Documentation of the Syntax and Specialized Uses of Q’anjob’al (Maya)
|Collection Status||Collection online|
|Landing Page Handle||http://hdl.handle.net/2196/a7f985d4-90fb-477e-bffa-aec23274db8f|
Summary of the collection
Q’anjob’al is a Mayan language mainly spoken in Guatemala, with a number of speakers in Mexico and other parts of the world. Language revival efforts are under way to encourage the use of Q’anjob’al teaching and promotional materials.
This collection focuses on the syntax of complex predicates and endangered specialized uses of Q’anjob’al. The syntactic description focuses on complex predicates such as adverbial clauses, secondary predicates, auxiliary verbs, complement clauses, and directionals.
The texts collected include topics such as ceremonial speech (i.e. corn planting, Mayan religion, house building, marriages, etc.) traditional medicine, customary laws, etc. and aspects of verbal art such as story telling, prayer, etc.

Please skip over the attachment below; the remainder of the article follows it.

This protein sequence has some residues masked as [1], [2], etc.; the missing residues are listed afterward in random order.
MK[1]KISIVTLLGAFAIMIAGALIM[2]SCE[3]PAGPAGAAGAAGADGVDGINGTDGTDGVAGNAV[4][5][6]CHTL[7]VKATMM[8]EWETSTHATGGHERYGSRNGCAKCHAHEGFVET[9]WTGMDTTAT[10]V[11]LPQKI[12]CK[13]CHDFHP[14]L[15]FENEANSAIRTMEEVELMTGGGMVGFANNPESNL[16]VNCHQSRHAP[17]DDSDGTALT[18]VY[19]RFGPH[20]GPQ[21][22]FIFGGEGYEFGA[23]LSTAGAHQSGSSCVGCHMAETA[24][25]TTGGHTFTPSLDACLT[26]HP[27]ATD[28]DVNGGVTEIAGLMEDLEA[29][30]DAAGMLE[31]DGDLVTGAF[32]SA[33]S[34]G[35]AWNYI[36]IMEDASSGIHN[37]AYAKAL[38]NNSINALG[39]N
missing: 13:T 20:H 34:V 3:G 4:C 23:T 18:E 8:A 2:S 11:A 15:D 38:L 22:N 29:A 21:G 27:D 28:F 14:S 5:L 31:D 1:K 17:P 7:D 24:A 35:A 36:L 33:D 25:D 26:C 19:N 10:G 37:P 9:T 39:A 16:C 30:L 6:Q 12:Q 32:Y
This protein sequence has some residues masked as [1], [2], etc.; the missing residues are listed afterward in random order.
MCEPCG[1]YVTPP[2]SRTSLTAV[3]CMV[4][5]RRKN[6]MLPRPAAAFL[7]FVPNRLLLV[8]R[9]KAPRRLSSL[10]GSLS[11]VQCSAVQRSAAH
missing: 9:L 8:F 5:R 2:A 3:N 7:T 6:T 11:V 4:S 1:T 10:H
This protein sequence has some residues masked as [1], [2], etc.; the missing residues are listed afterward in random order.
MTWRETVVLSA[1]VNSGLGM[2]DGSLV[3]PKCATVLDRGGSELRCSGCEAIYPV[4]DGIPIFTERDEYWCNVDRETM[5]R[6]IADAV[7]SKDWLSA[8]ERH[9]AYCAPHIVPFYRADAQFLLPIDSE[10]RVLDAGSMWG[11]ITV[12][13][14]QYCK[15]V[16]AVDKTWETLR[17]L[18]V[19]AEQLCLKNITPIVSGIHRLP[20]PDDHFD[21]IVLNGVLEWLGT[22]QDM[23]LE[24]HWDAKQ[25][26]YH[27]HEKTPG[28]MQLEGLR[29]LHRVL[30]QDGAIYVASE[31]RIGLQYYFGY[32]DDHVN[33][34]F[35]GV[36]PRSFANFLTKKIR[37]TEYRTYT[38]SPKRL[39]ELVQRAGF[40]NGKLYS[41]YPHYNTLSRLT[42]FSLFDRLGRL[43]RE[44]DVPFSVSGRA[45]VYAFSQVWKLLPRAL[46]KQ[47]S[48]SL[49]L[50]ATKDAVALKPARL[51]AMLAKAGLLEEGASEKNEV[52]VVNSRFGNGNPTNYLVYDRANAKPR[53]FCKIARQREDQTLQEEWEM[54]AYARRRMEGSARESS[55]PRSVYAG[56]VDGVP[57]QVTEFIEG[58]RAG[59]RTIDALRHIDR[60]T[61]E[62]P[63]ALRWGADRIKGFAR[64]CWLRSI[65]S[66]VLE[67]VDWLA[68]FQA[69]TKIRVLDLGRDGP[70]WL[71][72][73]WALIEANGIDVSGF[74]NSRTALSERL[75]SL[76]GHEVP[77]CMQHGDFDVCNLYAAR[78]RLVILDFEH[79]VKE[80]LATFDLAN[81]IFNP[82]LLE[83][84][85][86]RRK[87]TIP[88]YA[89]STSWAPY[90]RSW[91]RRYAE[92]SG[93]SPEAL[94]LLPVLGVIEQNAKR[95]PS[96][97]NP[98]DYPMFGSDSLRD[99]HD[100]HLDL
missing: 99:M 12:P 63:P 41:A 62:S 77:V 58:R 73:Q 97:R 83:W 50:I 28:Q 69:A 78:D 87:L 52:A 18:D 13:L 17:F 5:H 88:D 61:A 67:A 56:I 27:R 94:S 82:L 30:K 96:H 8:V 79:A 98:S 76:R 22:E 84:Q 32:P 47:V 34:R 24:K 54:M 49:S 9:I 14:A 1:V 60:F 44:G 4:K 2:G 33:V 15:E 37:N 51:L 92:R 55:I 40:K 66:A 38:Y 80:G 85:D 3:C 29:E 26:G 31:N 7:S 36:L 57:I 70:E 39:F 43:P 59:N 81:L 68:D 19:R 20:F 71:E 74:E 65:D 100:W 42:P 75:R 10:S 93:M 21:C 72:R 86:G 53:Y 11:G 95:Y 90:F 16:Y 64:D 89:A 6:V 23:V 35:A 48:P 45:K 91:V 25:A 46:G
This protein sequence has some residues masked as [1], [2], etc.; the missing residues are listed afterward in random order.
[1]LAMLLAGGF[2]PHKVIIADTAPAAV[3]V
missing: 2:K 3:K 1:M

Maya Q’anjob’al community
Q’anjob’al is a Mayan language spoken by around 200,000 people in Guatemala, in the south of Mexico and the United States. There are three Q’anjob’alan languages according to Ethnologue: Akateko (ISO-639: knj), Jakalteko (jac), and Q’anjob’al (KJB). Alternate names include: Kanjobal
Collection of data was carried out in a 24 month period in Santa Eulalia, Guatemala by a team consisting of Eladio Mateo Toledo and a team of four community members. The project received funding from ELDP (SOAS), NSF (US), and PLFM (Guatemala).
Acknowledgement and citation
To refer to any data from the collection, please cite as follows:
Mateo, B’alam. 2014. Documentation of the Syntax and Specialized Uses of Q’anjob’al (Maya). Endangered Languages Archive. Handle: http://hdl.handle.net/2196/00-0000-0000-0002-C874-D. Accessed on [insert date here].